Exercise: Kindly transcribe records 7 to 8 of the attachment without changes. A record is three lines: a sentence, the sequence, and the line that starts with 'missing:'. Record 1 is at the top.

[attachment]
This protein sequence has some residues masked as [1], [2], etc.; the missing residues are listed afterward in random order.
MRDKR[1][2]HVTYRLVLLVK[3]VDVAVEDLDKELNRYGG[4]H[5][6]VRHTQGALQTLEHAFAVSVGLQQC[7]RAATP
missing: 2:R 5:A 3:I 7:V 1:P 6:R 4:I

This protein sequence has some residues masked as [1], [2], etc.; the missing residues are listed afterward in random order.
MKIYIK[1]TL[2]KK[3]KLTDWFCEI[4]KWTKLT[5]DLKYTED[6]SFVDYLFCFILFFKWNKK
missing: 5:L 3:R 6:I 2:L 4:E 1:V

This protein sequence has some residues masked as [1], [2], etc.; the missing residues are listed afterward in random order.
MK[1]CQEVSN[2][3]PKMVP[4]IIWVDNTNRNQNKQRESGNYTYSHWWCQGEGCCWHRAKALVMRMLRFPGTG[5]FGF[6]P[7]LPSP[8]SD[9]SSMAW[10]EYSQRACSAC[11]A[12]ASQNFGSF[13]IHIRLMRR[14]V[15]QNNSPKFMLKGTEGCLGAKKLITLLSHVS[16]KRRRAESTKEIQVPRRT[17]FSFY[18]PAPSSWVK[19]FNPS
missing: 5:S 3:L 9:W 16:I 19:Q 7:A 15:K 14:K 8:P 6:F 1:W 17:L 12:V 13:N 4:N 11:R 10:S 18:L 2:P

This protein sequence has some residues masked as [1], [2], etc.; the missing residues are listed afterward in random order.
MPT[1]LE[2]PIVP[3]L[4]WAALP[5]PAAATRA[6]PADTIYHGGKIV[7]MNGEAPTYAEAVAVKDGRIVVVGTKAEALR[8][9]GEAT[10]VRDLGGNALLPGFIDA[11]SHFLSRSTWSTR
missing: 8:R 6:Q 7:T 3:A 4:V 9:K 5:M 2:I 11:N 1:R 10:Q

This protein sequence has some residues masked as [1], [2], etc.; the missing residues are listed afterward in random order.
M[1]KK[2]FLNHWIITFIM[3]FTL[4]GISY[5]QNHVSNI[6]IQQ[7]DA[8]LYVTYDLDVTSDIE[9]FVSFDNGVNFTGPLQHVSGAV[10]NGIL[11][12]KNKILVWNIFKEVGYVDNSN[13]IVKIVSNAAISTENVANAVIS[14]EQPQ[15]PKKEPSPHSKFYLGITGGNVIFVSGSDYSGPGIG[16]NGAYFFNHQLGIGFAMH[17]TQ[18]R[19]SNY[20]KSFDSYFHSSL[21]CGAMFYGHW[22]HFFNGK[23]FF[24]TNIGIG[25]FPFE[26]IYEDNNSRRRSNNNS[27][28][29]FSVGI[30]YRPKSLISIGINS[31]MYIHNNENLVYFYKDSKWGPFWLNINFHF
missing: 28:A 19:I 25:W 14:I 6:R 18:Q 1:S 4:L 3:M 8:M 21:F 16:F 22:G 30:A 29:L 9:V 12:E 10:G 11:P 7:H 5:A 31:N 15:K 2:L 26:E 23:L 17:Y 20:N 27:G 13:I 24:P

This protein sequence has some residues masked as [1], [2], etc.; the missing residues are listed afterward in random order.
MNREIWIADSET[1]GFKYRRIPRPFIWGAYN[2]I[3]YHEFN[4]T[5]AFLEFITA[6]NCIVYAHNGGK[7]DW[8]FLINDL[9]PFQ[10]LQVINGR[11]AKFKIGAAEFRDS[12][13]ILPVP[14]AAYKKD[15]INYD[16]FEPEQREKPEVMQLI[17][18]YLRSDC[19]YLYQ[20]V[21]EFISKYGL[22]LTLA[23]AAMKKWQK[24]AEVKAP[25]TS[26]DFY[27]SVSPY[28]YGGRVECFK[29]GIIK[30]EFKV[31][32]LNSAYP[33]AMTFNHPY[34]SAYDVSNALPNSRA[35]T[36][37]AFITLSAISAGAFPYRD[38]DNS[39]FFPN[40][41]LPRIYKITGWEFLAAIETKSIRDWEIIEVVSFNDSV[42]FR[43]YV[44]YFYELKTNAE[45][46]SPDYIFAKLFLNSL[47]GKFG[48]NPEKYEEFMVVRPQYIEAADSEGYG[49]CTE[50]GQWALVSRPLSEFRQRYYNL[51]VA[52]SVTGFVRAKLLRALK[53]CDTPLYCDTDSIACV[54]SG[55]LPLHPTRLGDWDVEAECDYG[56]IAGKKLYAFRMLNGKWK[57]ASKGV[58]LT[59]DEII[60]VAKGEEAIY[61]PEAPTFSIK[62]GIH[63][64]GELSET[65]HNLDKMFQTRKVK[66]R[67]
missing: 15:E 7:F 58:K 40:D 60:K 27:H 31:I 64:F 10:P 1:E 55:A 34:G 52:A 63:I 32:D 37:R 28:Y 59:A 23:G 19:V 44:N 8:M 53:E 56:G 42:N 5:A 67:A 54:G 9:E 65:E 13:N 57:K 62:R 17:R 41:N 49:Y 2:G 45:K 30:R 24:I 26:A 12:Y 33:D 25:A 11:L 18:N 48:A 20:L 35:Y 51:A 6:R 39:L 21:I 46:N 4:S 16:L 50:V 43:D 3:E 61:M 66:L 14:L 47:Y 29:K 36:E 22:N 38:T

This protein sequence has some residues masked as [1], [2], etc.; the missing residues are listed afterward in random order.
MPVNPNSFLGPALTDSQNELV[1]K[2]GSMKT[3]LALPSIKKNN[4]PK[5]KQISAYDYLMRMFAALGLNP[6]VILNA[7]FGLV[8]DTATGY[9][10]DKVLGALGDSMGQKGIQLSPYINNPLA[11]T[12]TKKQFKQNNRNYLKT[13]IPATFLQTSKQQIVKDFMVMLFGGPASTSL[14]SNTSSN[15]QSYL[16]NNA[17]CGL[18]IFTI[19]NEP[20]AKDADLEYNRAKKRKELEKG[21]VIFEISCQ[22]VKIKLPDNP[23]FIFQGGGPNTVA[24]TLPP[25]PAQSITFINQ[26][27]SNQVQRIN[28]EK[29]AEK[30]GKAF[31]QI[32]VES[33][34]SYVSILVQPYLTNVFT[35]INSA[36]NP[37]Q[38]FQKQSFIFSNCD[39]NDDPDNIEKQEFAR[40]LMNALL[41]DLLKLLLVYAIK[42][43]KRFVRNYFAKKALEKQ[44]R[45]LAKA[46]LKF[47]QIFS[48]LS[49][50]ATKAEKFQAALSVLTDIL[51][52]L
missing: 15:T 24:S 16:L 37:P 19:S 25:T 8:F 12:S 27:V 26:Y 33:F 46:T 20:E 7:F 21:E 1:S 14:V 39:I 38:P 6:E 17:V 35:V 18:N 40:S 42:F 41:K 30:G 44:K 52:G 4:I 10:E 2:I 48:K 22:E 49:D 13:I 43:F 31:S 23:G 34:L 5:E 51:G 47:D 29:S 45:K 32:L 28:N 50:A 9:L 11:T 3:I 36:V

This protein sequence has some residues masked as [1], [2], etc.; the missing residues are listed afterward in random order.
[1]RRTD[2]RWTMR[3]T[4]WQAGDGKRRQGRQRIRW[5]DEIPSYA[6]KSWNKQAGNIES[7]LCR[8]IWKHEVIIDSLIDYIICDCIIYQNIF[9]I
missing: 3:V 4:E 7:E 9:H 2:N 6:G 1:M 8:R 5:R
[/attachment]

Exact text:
This protein sequence has some residues masked as [1], [2], etc.; the missing residues are listed afterward in random order.
MPVNPNSFLGPALTDSQNELV[1]K[2]GSMKT[3]LALPSIKKNN[4]PK[5]KQISAYDYLMRMFAALGLNP[6]VILNA[7]FGLV[8]DTATGY[9][10]DKVLGALGDSMGQKGIQLSPYINNPLA[11]T[12]TKKQFKQNNRNYLKT[13]IPATFLQTSKQQIVKDFMVMLFGGPASTSL[14]SNTSSN[15]QSYL[16]NNA[17]CGL[18]IFTI[19]NEP[20]AKDADLEYNRAKKRKELEKG[21]VIFEISCQ[22]VKIKLPDNP[23]FIFQGGGPNTVA[24]TLPP[25]PAQSITFINQ[26][27]SNQVQRIN[28]EK[29]AEK[30]GKAF[31]QI[32]VES[33][34]SYVSILVQPYLTNVFT[35]INSA[36]NP[37]Q[38]FQKQSFIFSNCD[39]NDDPDNIEKQEFAR[40]LMNALL[41]DLLKLLLVYAIK[42][43]KRFVRNYFAKKALEKQ[44]R[45]LAKA[46]LKF[47]QIFS[48]LS[49][50]ATKAEKFQAALSVLTDIL[51][52]L
missing: 15:T 24:S 16:L 37:P 19:S 25:T 8:F 12:S 27:V 26:Y 33:F 46:T 20:E 7:F 21:E 1:S 14:V 39:I 38:P 6:E 17:V 35:V 18:N 40:S 42:F 41:K 30:G 44:K 52:G 4:I 10:E 2:I 48:K 22:E 49:D 13:I 43:F 31:S 23:G 34:L 5:E 51:G 47:D 29:S 45:K 32:L 28:N 50:A 9:L 11:T 3:I 36:V

This protein sequence has some residues masked as [1], [2], etc.; the missing residues are listed afterward in random order.
[1]RRTD[2]RWTMR[3]T[4]WQAGDGKRRQGRQRIRW[5]DEIPSYA[6]KSWNKQAGNIES[7]LCR[8]IWKHEVIIDSLIDYIICDCIIYQNIF[9]I
missing: 3:V 4:E 7:E 9:H 2:N 6:G 1:M 8:R 5:R